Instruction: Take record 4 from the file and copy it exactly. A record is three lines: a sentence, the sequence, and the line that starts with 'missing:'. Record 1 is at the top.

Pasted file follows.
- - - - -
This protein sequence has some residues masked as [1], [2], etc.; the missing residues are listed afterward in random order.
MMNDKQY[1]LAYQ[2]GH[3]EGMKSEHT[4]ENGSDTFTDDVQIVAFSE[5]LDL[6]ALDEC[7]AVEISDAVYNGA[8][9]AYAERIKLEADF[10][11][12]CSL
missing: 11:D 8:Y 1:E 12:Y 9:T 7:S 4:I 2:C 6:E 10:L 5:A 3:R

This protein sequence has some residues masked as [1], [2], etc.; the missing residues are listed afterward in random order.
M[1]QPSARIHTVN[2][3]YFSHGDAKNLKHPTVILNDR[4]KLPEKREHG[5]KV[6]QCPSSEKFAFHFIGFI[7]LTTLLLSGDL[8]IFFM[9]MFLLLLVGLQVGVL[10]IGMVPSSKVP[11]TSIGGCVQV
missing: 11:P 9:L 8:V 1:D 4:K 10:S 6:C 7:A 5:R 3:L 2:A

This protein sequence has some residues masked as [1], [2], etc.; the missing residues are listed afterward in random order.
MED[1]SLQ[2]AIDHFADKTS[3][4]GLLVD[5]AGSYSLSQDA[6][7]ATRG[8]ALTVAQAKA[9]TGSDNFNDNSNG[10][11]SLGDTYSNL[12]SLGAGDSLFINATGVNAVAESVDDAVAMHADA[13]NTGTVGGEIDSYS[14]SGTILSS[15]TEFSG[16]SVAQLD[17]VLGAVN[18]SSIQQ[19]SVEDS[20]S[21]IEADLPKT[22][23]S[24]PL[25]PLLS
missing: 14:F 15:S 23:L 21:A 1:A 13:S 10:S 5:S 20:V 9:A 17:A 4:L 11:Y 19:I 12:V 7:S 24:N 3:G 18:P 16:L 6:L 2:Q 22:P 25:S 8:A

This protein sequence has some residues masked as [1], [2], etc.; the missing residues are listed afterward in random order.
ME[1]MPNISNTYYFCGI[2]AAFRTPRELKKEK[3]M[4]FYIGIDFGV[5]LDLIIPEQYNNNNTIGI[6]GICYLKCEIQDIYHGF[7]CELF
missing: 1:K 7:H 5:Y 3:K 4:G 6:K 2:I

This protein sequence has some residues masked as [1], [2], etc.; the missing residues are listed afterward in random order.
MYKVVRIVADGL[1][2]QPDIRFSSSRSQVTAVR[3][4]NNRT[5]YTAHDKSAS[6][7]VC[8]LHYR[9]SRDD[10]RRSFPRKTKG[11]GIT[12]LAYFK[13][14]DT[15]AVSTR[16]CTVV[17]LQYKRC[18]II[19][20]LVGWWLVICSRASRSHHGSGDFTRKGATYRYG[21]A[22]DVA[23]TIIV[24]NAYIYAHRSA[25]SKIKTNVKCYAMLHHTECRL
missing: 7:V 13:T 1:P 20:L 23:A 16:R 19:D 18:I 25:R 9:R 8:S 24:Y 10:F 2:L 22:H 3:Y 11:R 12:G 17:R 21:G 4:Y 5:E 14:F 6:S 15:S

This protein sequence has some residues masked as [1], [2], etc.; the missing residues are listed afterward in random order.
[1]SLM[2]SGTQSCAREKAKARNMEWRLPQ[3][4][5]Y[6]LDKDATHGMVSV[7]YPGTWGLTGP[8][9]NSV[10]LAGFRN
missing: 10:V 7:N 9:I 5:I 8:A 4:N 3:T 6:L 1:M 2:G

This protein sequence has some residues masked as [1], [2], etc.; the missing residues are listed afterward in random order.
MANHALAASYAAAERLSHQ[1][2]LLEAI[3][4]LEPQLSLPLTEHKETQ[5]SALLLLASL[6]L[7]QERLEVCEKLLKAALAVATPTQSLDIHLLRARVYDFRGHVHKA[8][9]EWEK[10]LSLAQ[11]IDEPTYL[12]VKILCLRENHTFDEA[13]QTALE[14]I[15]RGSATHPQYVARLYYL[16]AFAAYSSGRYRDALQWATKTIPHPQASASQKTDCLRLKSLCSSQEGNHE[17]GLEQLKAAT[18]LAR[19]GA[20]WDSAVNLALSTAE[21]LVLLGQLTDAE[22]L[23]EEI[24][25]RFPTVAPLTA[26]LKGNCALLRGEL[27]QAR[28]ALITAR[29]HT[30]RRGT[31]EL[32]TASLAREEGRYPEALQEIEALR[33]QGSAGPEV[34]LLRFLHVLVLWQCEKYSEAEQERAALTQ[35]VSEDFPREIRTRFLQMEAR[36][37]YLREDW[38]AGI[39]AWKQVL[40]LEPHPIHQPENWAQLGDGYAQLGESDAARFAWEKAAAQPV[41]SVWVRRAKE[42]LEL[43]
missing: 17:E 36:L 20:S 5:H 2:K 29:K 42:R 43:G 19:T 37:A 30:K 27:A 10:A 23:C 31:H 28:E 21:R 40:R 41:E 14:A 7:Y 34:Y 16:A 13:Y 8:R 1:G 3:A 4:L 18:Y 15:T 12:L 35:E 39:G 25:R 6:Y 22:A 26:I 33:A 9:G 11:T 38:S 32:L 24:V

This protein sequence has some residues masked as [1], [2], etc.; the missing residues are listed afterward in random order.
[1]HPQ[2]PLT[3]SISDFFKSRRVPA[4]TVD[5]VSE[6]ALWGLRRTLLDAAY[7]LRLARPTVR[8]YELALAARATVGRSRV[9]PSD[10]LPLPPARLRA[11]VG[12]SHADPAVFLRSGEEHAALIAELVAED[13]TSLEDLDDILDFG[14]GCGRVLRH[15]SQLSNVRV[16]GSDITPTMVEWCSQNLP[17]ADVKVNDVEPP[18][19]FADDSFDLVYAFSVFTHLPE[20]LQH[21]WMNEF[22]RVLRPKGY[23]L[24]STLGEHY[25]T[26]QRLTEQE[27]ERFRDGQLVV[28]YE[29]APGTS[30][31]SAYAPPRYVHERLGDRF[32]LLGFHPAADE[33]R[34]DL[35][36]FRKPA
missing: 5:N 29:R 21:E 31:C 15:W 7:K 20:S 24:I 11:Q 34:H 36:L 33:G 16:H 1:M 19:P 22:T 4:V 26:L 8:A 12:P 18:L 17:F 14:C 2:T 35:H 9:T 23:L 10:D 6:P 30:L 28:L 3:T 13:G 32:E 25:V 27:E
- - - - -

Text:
This protein sequence has some residues masked as [1], [2], etc.; the missing residues are listed afterward in random order.
ME[1]MPNISNTYYFCGI[2]AAFRTPRELKKEK[3]M[4]FYIGIDFGV[5]LDLIIPEQYNNNNTIGI[6]GICYLKCEIQDIYHGF[7]CELF
missing: 1:K 7:H 5:Y 3:K 4:G 6:K 2:I